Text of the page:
Wall Screw-moss - Tortula muralis


T. muralis is one of the first (and commonest) mosses that beginners will find. It grows in patches, tufts and neat cushions less than 1 cm tall. A long, smooth, silvery, excurrent nerve projects from the rounded leaf tip, making the moss look hoary grey when dry. The tongue-shaped leaf blade is 2 to 3.5 mm long, and twists and curls when dry, but the leaves spread away from each other when moist. The margins are recurved almost to the tip. The less common var. aestiva has a very short, excurrent green nerve. Narrowly cylindrical capsules develop from spring to autumn. They are held erect on a 1 to 2 cm long, purple seta, with a long peristome twisted into a spiral.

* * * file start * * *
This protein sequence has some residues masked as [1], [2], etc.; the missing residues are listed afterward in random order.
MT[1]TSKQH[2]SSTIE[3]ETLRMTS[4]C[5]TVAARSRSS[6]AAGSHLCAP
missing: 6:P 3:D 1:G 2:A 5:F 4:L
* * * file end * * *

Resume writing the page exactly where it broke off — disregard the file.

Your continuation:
Identification difficulty
ID guidance

Capsules are characteristically upright.


T. muralis is the commonest moss on many mortared or base-rich walls – both of brick and stone – and can tolerate some shade. It also grows on concrete, roof tiles and other man-made structures, as well as outcrops of natural, base-rich rock, and much less commonly on trees and wood.

UK Status

Widespread and common in Britain.

VC55 Status

Common in Leicestershire and Rutland.

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Leicestershire & Rutland Map


Yellow squares = NBN records (all known data)
Coloured circles = NatureSpot records: 2020+ | 2015-2019 | pre-2015

UK Map